Tuesday, December 17, 2013

Nico's Office Kitten

  December 27th is "Universal Pet a Tribble Day".   In advance of that day, I'd like to introduce Nico's office buddy: Calico Tribble.  Calico Tribble was born in a litter of kittens down on the South Farm this summer.  It took to sneaking in the office from the barn when anyone opened the door.  The kitten would curl up on the warm modem to take naps.  Now, Nico is pretty sure that Calico Tribble has found a hole in the wall somewhere and uses that to enter and exit the office at will.

Life on the Farm: Chicken Background

I have a small flock of poultry that lives at my in-laws' farm just down the road.  We've raised the four Australope and five Plymouth Rock hens from chicks we picked up at TSC.  The original flock had 35 or 40 chicks.  Thirty of them became dinner once they reached full-sized.  The chickens are pretty stupid; they are also quite funny.   I built them a roost last spring. I thought one or two chickens could use it at a time.  I was surprised to see all 9 of them up on the roost at once.    If I've had a rough day at school, I feel a lot better after watching how excited the chickens get when I throw them some sunflower seeds or cracked corn.  My other simple pleasure is tying a bunch of turnip greens to a rafter and letting them dangle 2-3 feet from the floor.  The chickens will jump/fly to rip a mouth full of greens free.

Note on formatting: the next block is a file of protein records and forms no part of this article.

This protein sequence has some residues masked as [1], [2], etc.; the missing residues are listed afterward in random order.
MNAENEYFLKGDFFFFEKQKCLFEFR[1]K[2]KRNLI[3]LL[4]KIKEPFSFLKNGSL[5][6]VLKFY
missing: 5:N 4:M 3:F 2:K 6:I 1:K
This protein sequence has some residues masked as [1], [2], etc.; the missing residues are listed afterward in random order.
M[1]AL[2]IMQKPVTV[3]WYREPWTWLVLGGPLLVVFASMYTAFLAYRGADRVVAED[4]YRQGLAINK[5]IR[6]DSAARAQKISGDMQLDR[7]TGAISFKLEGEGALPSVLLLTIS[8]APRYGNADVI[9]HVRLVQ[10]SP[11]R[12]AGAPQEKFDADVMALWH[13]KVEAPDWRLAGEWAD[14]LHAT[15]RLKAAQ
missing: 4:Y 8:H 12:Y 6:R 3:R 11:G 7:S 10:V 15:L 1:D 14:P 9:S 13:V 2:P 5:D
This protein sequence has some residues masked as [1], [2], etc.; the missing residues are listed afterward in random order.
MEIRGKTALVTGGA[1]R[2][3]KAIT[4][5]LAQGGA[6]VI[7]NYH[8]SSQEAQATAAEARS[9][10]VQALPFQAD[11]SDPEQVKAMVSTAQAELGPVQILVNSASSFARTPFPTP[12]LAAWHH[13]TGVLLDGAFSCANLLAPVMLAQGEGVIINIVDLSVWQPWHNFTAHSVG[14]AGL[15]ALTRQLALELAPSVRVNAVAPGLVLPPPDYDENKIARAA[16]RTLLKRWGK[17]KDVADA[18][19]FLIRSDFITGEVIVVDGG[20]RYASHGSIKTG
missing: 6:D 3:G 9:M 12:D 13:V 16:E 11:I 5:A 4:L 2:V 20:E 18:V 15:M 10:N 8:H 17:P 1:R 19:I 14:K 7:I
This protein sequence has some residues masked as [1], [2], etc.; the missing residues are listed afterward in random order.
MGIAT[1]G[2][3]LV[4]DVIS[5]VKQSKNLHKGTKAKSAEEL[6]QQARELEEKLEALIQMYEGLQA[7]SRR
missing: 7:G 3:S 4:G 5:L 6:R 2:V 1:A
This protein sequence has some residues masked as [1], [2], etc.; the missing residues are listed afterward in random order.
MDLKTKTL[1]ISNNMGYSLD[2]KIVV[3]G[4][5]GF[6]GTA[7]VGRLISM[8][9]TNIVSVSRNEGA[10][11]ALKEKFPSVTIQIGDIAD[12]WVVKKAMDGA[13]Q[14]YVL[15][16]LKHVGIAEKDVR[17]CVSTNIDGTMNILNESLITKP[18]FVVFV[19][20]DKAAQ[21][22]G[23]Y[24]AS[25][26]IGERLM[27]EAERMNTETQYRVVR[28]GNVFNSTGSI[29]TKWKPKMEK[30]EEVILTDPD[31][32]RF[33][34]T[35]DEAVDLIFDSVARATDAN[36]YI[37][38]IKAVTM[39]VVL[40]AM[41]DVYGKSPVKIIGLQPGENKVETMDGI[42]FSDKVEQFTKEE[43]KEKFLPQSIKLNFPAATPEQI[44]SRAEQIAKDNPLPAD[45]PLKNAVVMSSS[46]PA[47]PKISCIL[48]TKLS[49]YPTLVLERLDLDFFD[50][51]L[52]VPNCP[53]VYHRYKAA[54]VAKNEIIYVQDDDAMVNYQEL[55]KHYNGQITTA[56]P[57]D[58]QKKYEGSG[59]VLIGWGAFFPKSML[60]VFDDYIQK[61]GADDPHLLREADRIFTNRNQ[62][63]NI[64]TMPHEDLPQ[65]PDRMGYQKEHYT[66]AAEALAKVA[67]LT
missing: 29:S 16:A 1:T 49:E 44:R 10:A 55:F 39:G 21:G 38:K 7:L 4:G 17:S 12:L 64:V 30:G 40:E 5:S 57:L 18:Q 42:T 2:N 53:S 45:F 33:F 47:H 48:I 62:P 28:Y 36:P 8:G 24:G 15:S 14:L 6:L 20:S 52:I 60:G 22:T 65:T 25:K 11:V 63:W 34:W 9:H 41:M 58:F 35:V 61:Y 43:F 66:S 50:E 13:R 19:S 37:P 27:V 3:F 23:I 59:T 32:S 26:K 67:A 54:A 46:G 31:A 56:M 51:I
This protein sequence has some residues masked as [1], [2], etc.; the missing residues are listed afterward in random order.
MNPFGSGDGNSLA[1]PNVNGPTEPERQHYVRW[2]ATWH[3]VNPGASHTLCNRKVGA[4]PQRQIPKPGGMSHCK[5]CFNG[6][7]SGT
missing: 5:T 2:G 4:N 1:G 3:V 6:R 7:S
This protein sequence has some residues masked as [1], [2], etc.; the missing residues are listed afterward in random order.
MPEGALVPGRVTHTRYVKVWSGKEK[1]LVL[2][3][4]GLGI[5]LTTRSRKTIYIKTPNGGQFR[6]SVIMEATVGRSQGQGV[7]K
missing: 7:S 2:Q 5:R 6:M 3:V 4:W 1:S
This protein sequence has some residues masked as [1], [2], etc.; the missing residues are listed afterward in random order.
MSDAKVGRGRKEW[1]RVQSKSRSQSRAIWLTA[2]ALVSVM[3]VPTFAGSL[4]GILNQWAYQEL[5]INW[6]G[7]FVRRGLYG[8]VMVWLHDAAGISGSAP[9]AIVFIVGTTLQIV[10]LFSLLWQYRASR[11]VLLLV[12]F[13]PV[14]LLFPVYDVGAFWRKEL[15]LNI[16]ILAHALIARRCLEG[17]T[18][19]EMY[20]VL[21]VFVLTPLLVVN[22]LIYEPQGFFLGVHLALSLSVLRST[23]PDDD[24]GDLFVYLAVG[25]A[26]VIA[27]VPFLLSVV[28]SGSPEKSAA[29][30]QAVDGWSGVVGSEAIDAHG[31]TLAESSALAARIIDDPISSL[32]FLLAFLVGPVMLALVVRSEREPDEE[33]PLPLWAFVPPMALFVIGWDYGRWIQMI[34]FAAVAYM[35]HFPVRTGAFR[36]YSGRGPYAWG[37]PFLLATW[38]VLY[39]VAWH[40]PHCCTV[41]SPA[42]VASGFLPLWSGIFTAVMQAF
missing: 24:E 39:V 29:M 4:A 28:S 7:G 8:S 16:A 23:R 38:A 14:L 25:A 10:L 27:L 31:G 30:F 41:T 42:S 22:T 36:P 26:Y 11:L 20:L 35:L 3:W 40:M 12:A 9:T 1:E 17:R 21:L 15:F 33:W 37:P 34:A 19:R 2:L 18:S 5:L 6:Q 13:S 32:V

We've also got two Pekin duck hens.  Either of the ducks are substantially smarter than the entire flock of hens put together.  We keep them in with the hens.  The major drawback to keeping all of the poultry together is that the ducks love to get water everywhere.  Because of that, cleaning up the manure is more complicated than if the chickens and ducks were separated.  The major advantage of keeping them together is that the ducks act as guardians towards the chickens.  If the food runs low, the ducks quack so loudly you can hear them 300 feet away or more until you get more food.  If a hazard appears (like that time I brought the wheelbarrow into the coop! Oh, the horror!), the ducks shove the chickens into a corner and stand in front of them.

 Ducks will keep you up-to-date on all of the news on the farm.  Yesterday, my husband brought some produce scraps to the coop.  The chickens clucked at him; the ducks retreated to the far corner of the coop and watched him stonily.  While the chickens dug into the scraps, the ducks picked out one chicken and watched her for about two minutes.  I swear use the chickens as poison testers.  When that chicken ate the new scraps and survived,  the ducks rushed to the scraps and collected their share of the spoils.  I came in a few minutes later and the ducks rushed up to me and started quacking away - letting me know about the suspicious stranger and the scraps he left behind.

Thursday, December 12, 2013

Of All the Worthless Marriage Advice.....

I've been seeing this article appearing on my Facebook feed for the last week or so.  The article didn't seem particularly interesting on its own merits, but several people who were studying to work in ministry posted it, so I figured it might have some merit.

Boy, was I wrong.  This story has no redeeming value.  Let's dive in....